“Any of it,” he says, but he is almost silent. She unbuttons his shirt, kisses his chest.


     “Any of it,” he says louder. 

     When they first met, all those years ago, Kirk had not known what to do with Christine's forwardness. Women his own age sat with their hands folded in their laps and asked him questions about growing up, about his family.

     “Oh my god, I'm so sorry. How did he die?” they asked.

     “Killed himself,” he told them. The women usually excused themselves to the lady's room and came back with too much lip gloss. Christine had been different.

     Even though Kirk had promised himself never to get involved with a student, he knew from the first day of third period English that Christine wanted him. He didn't know that they would continue to date for eight years or that they would plan to leave town together, that he would decide not to go at the last minute and that she would leave anyway, but he knew, the fall light slanting through the thick chalk-dust, that he wanted her too.

     He found himself growing quietly obsessed with Christine. He made a habit of not calling on her in class and giving her lower grades than she deserved, but when that didn't work  he bought her a Dr. Pepper. He knew from the guidance counselor that her mother had passed away several years before and that her father was a heavy drinker so she took care of her younger sister. He tried not to think of her with the high school boys, their clumsy, dirty fingers clawing at her.

     “You should just ring the bell, Mr. Quinn.”

     “Excuse me?”

     Christine was sitting on top of his desk. It was after school, and she had stopped by on her way to drama club. She twirled the straw wrapper between her thumb and forefinger. Her denim skirt rode up her thigh, and the almost invisible blonde hairs on her leg reflected the late afternoon light. “When you drive by,” she said, “you should just ring the bell. My dad's always passed out till after dinner.”

     “I was on my way to the gym.”

     “Don't lie to me, Mr. Quinn.” Christine hopped off the desk and let her hand rest near the tiny green amphibian sewn into his shirt. “Ooh,” she said. “I'm scared of alligators.” 

     “How about this?” she asks. She reaches for the top button of his jeans.

     “Christine, I'm serious. Stop.”

     The streetlights turn on outside the house; their low hum floods the town. Christine looks toward the window, breathes, turns back, reaches.

     “Please,” she says.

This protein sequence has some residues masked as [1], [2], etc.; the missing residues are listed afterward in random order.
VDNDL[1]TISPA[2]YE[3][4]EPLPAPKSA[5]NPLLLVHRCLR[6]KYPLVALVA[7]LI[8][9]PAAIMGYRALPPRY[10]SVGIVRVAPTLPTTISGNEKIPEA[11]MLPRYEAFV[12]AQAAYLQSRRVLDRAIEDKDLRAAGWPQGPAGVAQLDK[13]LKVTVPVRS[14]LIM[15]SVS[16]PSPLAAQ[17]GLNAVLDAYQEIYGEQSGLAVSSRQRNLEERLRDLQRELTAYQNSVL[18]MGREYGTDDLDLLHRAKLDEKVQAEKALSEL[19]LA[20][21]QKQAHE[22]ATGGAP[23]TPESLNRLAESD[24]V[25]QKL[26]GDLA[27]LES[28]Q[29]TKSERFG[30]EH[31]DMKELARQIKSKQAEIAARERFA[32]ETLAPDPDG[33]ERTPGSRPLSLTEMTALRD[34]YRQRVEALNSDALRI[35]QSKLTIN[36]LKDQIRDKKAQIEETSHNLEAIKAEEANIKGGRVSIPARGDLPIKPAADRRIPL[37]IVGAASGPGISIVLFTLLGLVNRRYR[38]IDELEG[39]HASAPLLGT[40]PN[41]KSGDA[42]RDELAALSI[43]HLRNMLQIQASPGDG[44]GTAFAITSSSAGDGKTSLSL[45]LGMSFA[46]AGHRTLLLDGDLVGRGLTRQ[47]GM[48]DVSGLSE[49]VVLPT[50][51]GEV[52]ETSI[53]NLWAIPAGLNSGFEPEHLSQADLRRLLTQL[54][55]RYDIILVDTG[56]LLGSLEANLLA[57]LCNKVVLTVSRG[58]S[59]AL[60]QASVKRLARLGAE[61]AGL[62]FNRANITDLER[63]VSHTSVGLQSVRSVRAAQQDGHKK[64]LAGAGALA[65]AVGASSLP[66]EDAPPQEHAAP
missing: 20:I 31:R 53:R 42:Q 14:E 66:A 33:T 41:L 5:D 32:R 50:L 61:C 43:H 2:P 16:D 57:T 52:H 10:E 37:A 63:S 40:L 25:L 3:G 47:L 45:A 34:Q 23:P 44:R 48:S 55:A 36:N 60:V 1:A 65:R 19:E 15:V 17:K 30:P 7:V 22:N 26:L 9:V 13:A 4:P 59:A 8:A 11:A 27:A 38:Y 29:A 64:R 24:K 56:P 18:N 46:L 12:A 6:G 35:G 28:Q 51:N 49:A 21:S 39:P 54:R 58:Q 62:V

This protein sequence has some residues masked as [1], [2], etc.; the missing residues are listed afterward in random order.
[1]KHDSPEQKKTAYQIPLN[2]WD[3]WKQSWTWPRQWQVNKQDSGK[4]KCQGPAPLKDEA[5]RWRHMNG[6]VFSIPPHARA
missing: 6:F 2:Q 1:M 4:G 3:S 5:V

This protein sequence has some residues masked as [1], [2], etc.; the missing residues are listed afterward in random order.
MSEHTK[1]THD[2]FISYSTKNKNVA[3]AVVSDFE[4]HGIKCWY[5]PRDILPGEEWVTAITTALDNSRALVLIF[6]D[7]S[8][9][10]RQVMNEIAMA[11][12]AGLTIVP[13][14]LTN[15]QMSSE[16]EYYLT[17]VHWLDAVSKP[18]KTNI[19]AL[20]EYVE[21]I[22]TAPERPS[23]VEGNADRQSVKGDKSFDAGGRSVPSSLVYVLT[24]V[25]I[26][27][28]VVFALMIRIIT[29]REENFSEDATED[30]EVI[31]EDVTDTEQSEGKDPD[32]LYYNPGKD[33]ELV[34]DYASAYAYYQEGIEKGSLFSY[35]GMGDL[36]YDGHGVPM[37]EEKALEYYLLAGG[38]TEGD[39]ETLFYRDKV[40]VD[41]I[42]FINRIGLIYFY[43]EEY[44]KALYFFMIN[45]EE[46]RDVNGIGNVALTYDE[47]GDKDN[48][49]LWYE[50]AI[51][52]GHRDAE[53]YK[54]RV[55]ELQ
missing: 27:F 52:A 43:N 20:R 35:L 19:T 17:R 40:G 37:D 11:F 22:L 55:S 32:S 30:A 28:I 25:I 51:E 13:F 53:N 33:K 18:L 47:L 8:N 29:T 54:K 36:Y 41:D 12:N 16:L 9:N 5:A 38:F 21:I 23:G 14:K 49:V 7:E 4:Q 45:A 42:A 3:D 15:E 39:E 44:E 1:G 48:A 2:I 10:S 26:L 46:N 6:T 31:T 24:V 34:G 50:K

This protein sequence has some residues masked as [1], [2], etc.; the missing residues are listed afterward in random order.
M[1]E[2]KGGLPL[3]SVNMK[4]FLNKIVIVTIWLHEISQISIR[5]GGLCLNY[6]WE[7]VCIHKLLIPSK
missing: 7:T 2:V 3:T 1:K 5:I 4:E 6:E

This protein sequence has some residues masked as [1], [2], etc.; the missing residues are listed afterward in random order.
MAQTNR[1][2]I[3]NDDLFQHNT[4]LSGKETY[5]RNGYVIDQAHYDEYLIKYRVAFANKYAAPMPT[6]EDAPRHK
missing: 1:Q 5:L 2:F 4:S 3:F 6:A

“I can't.”

     “Do you want me to beg? Is that it?”

     “Goddamnit, Christine.” Somewhere over near the tracks, a dog howls; the rug burns the heels of Kirk's palms.

     “Come on.” She grinds her hips into his, closes her eyes. “I need to feel something, Kirk. Feel you.”

     Kirk takes her by her shoulders, squeezes them hard. “Look at me.”

     “I need to feel you.”

     Kirk shakes Christine harder. “Open your fucking eyes and look at me. I'm on meds, okay? Do you have to make me say it? I can't even get it up.”

     “Yes, you can. You can. I know you can.”

     “Get off me,” Kirk yells.

     And then, Christine is flying. She is flying, and she is thinking, this is what it feels like to fly, if only for the fractured second between Kirk letting her go and her body crashing into the glass table, she is flying.

     Later, in the emergency room, the physician will remove the largest pieces of glass--the ones lodged in the back of her skull and the wing of her shoulder blade--with forceps. He will prescribe antibiotics for prophylaxis and tell her that she has broken three ribs, but she is lucky, very lucky, he will say. Kirk will stand in the waiting room watching the hands of the clock not move as he tries to swallow the remains of his lukewarm coffee. Or he will slip through the revolving door, and Laynie will be at her bedside holding the bendy straw to Christine's lips and using her thumb to wipe away the watered-down orange juice that dribbles down Christine's chin while Bianca draws hundreds of roses for her. Deep into the night, at her father's request, the nurses will push Christine's bed into his ICU room. Side-by-side, they will wake, and in their paper gowns, watch reruns of the television shows they have always loved. The remote control will be in her father's left knotted hand, and in his right, surprisingly warm and dry hand will be Christine's hand. 

But, of course, it can't really happen this way. Christine has never been lucky enough--or unlucky enough--for this sort of thing to happen. Luck simply isn't something she possesses; she earns what she earns and loses what she loses. Tonight, with that longed-for, and waited-for 8, she earns her Gin Rummy win, but she knows when to leave. She pulls the door shut tight and walks alone to her car. The night is as dark as she remembers it ever being. Hidden in the rustling trees are the stars, and they will stay there until she gets back to the main road where everything has been cut away.
NICOLE HEFNER'S poems, stories and essays have appeared in many publications including Painted Bride Quarterly, Forklift, Ohio, New York Quarterly and lingo. She was a finalist in the Iowa Review Award for Literary Nonfiction and was named notable reading for The 2004 Best American Nonrequired Reading. She teaches at New York University and lives in Brooklyn with her fiance.
The Adirondack Review
The St. Lawrence Book Award
The St. Lawrence Book Award
The St. Lawrence Book AwardThe St. Lawrence Book AwardThe St. Lawrence Book Award
The St. Lawrence Book Award